Review: This is the best book I have read in a long time. I thought the descriptions of childrens' lives in the 1970's rang true, although that amount of freedom may seem difficult for today's children to imagine. With the exception of one mentally unstable character, all the adults in the story are loving, responsible examples, and they work together to take care of the children. All the elements of this story wind together to reveal the answer to the central mystery. The ending is very thought provoking and satisfying.

Rating: 4 for violence, language, and mild sexuality.

Violence: Miranda witnesses a fight between two boys. No blood or injuries are described. Miranda's friend, Sal, gets punched in the stomach. An elderly man gets hit and killed by a truck. A family friend shields Miranda's from viewing it.

Language: God is used as an exclamation in two or three places: "My God!"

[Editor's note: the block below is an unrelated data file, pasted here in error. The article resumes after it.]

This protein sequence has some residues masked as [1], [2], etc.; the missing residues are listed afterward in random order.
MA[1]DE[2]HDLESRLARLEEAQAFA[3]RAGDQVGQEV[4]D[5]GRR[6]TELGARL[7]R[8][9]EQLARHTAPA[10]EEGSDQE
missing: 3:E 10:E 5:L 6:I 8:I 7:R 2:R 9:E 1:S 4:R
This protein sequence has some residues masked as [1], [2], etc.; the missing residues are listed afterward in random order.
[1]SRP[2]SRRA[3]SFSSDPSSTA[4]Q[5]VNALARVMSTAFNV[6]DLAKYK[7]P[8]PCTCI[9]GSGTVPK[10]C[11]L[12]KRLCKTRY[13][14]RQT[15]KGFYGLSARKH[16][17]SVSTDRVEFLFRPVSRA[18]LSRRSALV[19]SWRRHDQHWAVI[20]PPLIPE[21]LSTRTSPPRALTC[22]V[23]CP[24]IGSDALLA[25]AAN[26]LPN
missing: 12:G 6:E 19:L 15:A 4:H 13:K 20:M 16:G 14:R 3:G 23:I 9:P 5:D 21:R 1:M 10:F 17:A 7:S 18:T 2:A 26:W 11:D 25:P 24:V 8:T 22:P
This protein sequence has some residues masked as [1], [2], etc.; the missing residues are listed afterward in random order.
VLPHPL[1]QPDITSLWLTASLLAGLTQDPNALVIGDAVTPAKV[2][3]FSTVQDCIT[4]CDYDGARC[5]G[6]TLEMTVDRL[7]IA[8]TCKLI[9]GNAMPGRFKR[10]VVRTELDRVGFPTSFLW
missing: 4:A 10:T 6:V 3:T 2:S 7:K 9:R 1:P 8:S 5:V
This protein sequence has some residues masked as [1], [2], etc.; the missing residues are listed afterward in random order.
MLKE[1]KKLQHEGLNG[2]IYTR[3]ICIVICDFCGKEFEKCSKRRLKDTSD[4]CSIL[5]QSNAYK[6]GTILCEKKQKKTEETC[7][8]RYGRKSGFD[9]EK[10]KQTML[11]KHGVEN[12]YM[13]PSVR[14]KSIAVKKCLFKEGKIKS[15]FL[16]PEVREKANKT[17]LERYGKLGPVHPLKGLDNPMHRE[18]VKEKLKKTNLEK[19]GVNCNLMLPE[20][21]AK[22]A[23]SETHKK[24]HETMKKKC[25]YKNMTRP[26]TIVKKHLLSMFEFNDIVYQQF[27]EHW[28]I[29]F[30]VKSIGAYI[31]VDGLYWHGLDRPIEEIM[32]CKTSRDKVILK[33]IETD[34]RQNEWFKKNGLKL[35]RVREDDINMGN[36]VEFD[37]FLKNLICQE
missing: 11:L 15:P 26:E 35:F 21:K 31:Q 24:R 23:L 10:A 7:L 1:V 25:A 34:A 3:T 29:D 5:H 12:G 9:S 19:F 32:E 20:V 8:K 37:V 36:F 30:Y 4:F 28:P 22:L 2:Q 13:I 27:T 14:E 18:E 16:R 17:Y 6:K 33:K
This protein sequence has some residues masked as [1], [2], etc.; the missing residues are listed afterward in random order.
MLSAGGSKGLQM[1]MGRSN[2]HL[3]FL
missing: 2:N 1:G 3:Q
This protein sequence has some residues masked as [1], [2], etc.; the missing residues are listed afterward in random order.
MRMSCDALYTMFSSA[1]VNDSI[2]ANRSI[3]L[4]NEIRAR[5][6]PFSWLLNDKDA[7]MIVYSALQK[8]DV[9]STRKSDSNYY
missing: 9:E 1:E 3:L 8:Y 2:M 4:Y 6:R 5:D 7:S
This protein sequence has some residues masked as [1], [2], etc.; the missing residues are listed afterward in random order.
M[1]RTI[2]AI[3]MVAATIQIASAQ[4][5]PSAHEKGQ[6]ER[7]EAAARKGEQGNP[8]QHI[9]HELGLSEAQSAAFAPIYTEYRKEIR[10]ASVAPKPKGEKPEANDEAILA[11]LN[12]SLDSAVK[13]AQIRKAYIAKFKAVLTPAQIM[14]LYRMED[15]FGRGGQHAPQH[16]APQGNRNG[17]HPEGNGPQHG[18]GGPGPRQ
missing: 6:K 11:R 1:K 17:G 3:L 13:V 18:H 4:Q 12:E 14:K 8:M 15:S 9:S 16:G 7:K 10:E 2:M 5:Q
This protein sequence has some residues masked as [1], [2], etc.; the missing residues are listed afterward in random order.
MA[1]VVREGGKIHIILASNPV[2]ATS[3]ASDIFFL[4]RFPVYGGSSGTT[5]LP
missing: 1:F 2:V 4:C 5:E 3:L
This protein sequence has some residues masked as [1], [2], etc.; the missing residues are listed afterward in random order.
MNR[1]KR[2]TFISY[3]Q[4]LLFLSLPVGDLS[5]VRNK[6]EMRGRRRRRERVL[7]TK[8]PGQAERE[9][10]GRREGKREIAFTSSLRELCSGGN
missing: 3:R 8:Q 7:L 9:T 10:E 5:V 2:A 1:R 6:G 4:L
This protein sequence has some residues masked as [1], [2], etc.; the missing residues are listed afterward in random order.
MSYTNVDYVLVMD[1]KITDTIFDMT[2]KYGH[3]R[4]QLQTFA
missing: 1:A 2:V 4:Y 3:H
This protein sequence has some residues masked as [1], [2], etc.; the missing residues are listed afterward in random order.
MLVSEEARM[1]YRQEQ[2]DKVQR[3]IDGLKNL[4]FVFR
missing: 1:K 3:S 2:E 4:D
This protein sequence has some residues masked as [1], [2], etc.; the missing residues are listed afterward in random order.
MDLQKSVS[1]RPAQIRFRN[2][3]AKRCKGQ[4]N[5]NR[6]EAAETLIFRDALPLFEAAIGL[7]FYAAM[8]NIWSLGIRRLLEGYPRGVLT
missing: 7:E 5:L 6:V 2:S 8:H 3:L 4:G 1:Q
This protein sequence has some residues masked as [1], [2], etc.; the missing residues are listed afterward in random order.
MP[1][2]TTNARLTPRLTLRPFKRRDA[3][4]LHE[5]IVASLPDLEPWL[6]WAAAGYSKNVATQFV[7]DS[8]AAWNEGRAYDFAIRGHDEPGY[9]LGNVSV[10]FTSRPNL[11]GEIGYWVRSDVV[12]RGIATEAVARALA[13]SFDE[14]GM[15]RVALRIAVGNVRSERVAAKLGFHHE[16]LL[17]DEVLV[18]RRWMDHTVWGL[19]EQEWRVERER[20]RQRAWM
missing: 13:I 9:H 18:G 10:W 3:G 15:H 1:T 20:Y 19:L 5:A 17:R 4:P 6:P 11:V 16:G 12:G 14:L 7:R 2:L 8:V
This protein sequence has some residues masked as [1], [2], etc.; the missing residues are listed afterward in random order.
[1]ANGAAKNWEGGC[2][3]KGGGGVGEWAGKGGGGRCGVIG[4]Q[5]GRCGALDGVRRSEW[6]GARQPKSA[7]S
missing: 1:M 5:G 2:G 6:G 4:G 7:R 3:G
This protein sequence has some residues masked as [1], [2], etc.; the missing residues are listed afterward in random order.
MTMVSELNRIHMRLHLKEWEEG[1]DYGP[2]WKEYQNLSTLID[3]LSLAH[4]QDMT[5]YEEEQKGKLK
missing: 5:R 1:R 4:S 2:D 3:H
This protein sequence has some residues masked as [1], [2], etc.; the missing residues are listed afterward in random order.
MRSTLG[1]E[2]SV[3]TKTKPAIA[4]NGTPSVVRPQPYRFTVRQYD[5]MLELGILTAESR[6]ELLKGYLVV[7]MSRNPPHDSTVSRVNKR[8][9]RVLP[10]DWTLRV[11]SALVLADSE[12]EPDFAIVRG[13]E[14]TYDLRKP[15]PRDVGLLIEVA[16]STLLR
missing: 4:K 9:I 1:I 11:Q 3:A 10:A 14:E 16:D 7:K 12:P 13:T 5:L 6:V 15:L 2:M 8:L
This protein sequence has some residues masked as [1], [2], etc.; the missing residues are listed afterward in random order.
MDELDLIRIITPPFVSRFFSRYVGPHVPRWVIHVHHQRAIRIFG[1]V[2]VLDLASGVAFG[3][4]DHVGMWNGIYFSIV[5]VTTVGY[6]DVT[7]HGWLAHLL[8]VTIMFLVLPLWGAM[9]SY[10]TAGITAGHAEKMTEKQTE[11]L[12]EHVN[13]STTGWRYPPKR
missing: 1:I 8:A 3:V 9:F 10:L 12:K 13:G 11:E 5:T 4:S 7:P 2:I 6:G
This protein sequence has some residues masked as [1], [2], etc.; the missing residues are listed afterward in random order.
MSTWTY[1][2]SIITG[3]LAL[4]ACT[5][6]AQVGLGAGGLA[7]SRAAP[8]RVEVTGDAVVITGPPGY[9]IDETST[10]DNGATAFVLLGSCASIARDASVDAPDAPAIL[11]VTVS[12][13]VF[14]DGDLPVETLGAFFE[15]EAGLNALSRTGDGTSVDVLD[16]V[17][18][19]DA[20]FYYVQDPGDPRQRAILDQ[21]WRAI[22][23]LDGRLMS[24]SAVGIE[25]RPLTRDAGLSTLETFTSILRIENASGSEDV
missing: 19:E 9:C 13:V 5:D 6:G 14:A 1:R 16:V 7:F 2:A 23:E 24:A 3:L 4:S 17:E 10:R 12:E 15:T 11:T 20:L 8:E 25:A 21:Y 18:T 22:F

Sexuality: Colin and Miranda kiss. Very little time is spent on the topic, and no details, emotional or physical, are described.

Other: Miranda's new friend, Colin steals from the sandwich shop they work at. The sandwich shop owner is prejudiced. No drug or alcohol use or crude behavior.

Recommendation: Yes! This story is refreshingly free of the angst we have seen in recent Newbery selections and young adult literature. The adult characters are loving, responsible examples. Miranda matures as a person over the course of the story. And the mystery is very compelling!

Missy Edgmon is the librarian for Cornerstone Christian Academy in Sugar Land, Texas. She is a loving wife, and mother to three young boys.

Saturday, February 6, 2010

My Brother Sam Is Dead

By reviewer Greta Marlow
Title: My Brother Sam Is Dead (Apple Signature)
Newberry Honor book
Author: James Lincoln Collier and Christopher Collier
Primary Audience/age group: 12+
Genre: Historical fiction
# Of pages: 216
Publisher: Scholastic
Year of Release: 1974
Part of a Series? No
Rating: 1 (View Scale)
Recommend: Yes